Coming to a fish market near you: genetically modified salmon.
AquaBounty Technologies, a Massachusetts-based company, has passed five of seven steps set by the Food and Drug Administration in the company's decade-long attempt to bring salmon that can grow at twice the normal rate to the U.S. market.
According to the New York Times, AquaBounty’s salmon “contains a growth hormone gene from a Chinook salmon as well as a genetic on-switch from the ocean pout, a distant relative of the salmon.”
AquaBounty would sell fish eggs to fish farms. The fish would be bred sterile to prevent them from infiltrating the wild and breeding with native salmon, reports The Daily Mirror.
Expectedly, the environmental and consumer protection communities are up in arms.
Peter Melchet, policy director of the Soil Association, told the Daily Mirror, "Once you have bombarded an animal with other genes, the DNA is unstable, and there is no guarantee these fish will remain sterile."
AquaBounty’s Chief Executive Office, Ronald L. Stotish disagrees.
He told the New York Times that AquaBounty’s inserted gene did not change through multiple generations and that the genetic engineering did not harm the animals.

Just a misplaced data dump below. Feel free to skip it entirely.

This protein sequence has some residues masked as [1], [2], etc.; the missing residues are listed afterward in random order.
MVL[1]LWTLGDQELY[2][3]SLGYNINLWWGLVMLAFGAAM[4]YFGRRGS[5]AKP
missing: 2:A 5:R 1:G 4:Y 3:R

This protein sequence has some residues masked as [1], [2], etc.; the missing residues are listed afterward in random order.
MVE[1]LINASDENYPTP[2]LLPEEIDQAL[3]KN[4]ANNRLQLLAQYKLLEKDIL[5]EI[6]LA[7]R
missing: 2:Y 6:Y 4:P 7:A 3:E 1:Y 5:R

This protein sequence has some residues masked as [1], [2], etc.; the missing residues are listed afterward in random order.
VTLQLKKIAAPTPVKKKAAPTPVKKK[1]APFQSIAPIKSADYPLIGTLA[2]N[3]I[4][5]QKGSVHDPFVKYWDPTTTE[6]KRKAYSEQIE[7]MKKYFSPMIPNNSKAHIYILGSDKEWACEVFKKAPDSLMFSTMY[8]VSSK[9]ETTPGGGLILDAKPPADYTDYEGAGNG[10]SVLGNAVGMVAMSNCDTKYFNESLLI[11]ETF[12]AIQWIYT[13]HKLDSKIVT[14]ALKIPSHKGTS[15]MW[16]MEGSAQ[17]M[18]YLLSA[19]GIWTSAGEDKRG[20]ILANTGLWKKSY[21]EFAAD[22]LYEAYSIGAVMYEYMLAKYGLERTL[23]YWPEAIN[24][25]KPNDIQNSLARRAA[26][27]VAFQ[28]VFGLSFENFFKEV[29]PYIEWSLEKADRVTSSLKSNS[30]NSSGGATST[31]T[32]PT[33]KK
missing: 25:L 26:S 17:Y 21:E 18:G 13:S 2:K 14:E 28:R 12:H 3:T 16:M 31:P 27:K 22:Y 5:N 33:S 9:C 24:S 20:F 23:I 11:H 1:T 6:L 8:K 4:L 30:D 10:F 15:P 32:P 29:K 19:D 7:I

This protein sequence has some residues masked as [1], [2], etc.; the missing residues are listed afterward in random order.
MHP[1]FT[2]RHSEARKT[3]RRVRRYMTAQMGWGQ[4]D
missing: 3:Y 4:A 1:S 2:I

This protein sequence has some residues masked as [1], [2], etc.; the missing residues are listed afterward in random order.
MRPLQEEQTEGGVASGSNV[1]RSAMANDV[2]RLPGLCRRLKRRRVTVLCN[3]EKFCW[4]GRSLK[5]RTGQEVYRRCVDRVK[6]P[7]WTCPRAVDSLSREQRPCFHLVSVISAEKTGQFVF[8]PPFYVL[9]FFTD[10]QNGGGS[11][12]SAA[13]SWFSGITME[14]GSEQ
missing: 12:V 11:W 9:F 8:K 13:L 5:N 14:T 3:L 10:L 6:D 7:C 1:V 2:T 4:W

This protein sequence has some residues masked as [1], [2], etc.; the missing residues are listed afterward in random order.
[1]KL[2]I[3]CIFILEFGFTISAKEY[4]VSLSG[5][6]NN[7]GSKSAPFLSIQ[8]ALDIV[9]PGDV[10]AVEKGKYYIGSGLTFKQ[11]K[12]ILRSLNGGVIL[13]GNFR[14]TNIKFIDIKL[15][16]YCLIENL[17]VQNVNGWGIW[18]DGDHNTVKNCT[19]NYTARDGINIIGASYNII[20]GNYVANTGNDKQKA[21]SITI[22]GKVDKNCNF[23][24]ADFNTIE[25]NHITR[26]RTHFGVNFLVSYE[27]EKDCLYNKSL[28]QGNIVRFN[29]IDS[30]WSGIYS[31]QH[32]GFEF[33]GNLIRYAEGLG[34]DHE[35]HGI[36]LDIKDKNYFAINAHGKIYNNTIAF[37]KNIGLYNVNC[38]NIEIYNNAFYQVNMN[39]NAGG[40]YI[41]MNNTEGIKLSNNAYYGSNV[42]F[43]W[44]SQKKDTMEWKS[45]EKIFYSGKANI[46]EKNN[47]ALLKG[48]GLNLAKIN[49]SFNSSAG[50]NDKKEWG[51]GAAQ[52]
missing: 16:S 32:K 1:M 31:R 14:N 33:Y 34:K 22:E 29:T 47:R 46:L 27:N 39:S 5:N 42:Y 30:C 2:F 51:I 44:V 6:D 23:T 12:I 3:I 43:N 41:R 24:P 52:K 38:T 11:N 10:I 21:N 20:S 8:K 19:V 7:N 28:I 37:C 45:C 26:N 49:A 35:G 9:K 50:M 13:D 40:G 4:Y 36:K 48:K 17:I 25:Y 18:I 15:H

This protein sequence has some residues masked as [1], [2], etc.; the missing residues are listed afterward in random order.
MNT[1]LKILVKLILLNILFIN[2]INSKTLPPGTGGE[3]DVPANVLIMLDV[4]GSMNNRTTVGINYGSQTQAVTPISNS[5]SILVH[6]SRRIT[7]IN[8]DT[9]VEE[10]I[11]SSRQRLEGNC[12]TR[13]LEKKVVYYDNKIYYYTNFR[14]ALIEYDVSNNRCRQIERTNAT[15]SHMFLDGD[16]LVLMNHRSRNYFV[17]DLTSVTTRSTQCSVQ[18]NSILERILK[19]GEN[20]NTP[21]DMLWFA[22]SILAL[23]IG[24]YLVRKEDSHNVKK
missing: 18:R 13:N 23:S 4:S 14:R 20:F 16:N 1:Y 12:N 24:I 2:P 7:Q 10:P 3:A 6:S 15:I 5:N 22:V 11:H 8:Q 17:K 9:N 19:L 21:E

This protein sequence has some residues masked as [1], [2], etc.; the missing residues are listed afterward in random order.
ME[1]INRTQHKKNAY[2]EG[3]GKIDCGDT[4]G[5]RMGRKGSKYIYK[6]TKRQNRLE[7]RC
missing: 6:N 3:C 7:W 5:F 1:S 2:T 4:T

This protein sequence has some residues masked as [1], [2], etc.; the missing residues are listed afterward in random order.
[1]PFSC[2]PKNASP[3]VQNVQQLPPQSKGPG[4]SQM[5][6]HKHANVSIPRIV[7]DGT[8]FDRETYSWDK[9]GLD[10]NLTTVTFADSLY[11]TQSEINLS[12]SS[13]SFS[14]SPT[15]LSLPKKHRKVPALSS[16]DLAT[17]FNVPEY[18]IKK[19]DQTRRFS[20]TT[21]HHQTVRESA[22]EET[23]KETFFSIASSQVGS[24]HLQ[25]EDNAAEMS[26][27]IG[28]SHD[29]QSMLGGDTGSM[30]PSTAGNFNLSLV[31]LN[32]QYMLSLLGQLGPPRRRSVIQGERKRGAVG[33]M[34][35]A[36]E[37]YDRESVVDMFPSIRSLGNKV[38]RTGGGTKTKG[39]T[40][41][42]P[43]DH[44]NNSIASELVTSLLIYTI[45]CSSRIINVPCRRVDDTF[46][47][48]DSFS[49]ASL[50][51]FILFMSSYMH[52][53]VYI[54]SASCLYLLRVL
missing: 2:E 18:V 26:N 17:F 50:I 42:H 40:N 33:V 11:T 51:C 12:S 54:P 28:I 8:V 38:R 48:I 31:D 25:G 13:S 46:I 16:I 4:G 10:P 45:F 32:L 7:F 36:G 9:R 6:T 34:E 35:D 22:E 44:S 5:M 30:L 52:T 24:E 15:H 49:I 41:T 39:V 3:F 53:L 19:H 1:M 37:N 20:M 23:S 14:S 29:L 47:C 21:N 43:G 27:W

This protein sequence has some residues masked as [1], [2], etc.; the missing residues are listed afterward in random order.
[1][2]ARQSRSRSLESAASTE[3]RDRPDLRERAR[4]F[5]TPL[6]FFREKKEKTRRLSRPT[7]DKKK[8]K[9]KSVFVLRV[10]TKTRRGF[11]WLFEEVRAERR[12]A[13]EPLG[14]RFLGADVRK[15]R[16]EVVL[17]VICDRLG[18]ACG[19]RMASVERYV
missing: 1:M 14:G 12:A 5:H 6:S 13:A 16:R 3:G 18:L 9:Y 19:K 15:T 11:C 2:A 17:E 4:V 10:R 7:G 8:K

Moreover, Stotish claims that AquaBounty’s salmon is “indistinguishable from non-engineered Atlantic salmon in terms of taste, color, vitamins, minerals, fatty acids, proteins, and other nutrients.”
What’s yet to be decided is how the American consumer will take to genetically modified animals.
According to the Times:
Some public opinion surveys have shown that Americans are more wary about genetically engineered animals than about the genetically engineered crops now used in a huge number of foods. But other polls suggest that many Americans would accept the animals if they offered environmental or nutritional benefits.
The FDA is not expected to render a verdict for a few more months.
Even if they approve AquaBounty’s salmon, it could take up to three additional years before the fish reach your supermarket’s frozen food aisle.